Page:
Design, Setting, and Participants  This prospective open-label single-site randomized clinical trial used a 1:1 block randomization design to examine emotional exhaustion and burnout symptoms among frontline health care professionals (physicians, nurses, and physical therapists) working with patients with COVID-19 at the Ribeirão Preto Medical School University Hospital in São Paulo, Brazil. Participants were enrolled between June 12 and November 12, 2020. A total of 214 health care professionals were recruited and assessed for eligibility, and 120 participants were randomized in a 1:1 ratio by a researcher who was not directly involved with data collection.

    Interventions  Cannabidiol, 300 mg (150 mg twice per day), plus standard care or standard care alone for 28 days.

    Main Outcomes and Measures  The primary outcome was emotional exhaustion and burnout symptoms, which were assessed for 28 days using the emotional exhaustion subscale of the Brazilian version of the Maslach Burnout Inventory–Human Services Survey for Medical Personnel.

    Results  A total of 120 participants were randomized to receive either CBD, 300 mg, plus standard care (treatment arm; n = 61) or standard care alone (control arm; n = 59) for 28 days. Of those, 118 participants (59 participants in each arm; 79 women [66.9%]; mean age, 33.6 years [95% CI, 32.3-34.9 years]) received the intervention and were included in the efficacy analysis. In the treatment arm, scores on the emotional exhaustion subscale of the Maslach Burnout Inventory significantly decreased at day 14 (mean difference, 4.14 points; 95% CI, 1.47-6.80 points; partial eta squared [ηp2] = 0.08), day 21 (mean difference, 4.34 points; 95% CI, 0.94-7.73 points; ηp2 = 0.05), and day 28 (mean difference, 4.01 points; 95% CI, 0.43-7.59 points; ηp2 = 0.04). However, 5 participants, all of whom were in the treatment group, experienced serious adverse events: 4 cases of elevated liver enzymes (1 critical and 3 mild, with the mild elevations reported at the final 28-day assessment) and 1 case of severe pharmacodermia. In 2 of those cases (1 with critical elevation of liver enzymes and 1 with severe pharmacodermia), CBD therapy was discontinued, and the participants had a full recovery.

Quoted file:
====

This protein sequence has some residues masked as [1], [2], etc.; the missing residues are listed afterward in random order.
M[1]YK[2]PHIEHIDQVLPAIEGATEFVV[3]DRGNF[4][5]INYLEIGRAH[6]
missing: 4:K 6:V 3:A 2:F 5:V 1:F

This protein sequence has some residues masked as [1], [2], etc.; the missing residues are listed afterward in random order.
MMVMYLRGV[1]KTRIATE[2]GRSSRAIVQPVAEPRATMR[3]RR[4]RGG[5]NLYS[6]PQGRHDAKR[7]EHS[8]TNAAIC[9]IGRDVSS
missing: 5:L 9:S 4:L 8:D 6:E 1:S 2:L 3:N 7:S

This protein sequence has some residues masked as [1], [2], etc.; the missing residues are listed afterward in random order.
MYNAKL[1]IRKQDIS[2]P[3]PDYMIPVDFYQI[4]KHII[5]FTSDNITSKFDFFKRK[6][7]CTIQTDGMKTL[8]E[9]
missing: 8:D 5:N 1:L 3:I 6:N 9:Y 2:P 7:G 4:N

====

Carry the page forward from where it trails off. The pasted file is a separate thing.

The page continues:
Conclusions and Relevance  In this study, CBD therapy reduced symptoms of burnout and emotional exhaustion among health care professionals working with patients during the COVID-19 pandemic. However, it is necessary to balance the benefits of CBD therapy with potential undesired or adverse effects. Future double-blind placebo-controlled clinical trials are needed to confirm the present findings.

    Trial Registration  ClinicalTrials.gov Identifier: NCT04504877

    Introduction

    During the COVID-19 pandemic, most countries adopted lockdown and physical distancing measures as containment strategies. This situation led to severe social and economic consequences and affected mental health.1-4 Several surveys have reported pandemic-related increases in emotional distress, depression,3,5 anxiety,3,5 posttraumatic stress disorder (PTSD),3-6 and insomnia,6 particularly among frontline health care workers.2 The usual pharmacological treatments for these conditions (antidepressant, anxiolytic, and hypnotic medications) often require several weeks to be effective and can produce substantial adverse effects (AEs). Safer and more effective drugs to treat the symptoms of emotional exhaustion and burnout are needed, especially during the current COVID-19 pandemic.

    Cannabidiol (CBD) is a nonpsychotomimetic phytocannabinoid with a favorable safety and tolerability profile. The drug has been reported to have anxiolytic effects in healthy volunteers7-10 and patients with social anxiety disorder11 at doses ranging from a single administration of 300 to 600 mg12-16 to daily administration of 300 mg for 4 weeks.17 Cannabidiol also been found to have antidepressant12-14 and antiinflammatory15-21 effects in preclinical studies.